2006
Deetlefs branding was changed to reflect the history and values
2015
A small percentage of the 1974 Muscat was released selectively world-wide and was selected for the Gala-dinner at the 2015 Annual Convention of the Leading Hotels of the World in Lausanne, Switzerland (November 2015) together with BlancPain watches, Laurent-Perrier, Moët Hennessy and Pommery
Only 400 bottles were sold before the withdrawal in 2004. A few individuals were fortunate enough to get hold of some.

Are you prepared to buy back some of the first wines sold?
It is policy not to buy back any of it as we do not have any control over the handling and storage conditions.
Did the wine create any excitement?
Since the story behind the origin of this unique product became known, it has generated its own momentum. It was news on television in 2003 (SABC and CNN), as well as on radio in South Africa and various publications (lifestyle, financial and wine publications)
How does the Muscat compare with other wines?
You cannot compare the Muscat as it is unique to any other product in terms of the story-quality-rarity-price-combination.
Does the 1974 Muscat carry any message?
South Africa is a special country with special people. It reads like the history of our country: if you believe in something, act upon it and live your dream, you may achieve it and cause a ripple-effect that will be felt for many generations. Born out of “stubbornness” this special wine carries a message of hope!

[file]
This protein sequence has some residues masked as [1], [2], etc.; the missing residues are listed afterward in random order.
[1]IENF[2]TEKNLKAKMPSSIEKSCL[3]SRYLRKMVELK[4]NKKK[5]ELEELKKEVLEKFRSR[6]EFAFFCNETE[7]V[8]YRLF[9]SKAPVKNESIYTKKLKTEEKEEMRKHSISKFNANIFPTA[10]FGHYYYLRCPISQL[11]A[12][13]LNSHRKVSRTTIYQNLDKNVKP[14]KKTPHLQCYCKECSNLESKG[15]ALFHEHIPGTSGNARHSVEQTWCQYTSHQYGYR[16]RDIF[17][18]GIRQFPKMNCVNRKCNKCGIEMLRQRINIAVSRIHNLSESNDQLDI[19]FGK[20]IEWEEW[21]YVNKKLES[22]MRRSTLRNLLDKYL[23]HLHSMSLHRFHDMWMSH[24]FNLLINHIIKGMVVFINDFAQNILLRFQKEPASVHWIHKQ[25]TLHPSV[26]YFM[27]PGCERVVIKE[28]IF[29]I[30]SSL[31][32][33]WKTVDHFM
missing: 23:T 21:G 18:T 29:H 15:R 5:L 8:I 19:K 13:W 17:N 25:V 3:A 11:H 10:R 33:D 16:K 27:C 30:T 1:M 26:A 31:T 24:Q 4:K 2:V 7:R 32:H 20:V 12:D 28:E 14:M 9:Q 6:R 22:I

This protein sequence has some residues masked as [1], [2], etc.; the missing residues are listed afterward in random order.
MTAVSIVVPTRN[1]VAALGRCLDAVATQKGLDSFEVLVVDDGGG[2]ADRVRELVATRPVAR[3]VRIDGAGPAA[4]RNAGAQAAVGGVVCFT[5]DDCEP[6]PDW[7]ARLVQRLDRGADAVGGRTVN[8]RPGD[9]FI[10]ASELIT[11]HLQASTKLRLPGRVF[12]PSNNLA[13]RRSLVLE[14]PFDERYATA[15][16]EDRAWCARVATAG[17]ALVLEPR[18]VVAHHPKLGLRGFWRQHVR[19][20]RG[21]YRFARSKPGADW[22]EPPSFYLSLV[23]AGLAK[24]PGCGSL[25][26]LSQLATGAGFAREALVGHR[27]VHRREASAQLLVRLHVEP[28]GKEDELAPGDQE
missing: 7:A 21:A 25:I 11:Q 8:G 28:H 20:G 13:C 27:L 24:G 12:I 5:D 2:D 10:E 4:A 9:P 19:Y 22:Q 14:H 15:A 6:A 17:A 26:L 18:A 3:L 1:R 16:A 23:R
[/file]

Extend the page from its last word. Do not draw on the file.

How would you describe the quality and what is the further ageing potential of the 1974 Muscat?
Exceptional quality substantiated by awards: Michelangelo (South Africa) in 2000 and Muscats du Monde (France) in 2003.
Wine writers described it as follows:
“Highly individual style for more specialized palates” – Dave Hughes
“Superb old Muscat and a rarity” – John Platter
Unlimited ageing potential! Thanks to a slow oxidation process over many years on the lees, the sulphur is basically zero and the wine very stable.
What does it taste like and where can I taste it?
Unique and exquisitely flavoured, this is a wine that can only be described as a “sweet stunner” – Katinka van Niekerk
Unfortunately the wine is not available for tasting.
What about the future if there is no more available?
In order to honour Philip Deetlefs for his revolutionary vision and tradition, a limited batch (5000 litres) of Muscat has been made in 2003 for a 25 year release in 2028, and one batch of 5000l will be made every 25 years. Although it will never have quite the uniqueness of the first wine made by my father, it will tell the story to generations to come.
“It is special to be part of this historical product.” – Kobus Deetlefs

Awards & Accolades

“A record for a 375ml bottle of South African Wine”        Finance Week, March 2003

“Highly individual style; for more specialised palates”   Dave Hughes

“Superb old Muscat and a rarity”                                         John Platter

2003 Muscat du Monde Gold, France
2002 Michelangelo Gold, SA

Tasting Notes

Unique and exquisitely flavoured, this is a wine that can only be described as a “sweet stunner”.

Colour

Burnished gold.

Bouquet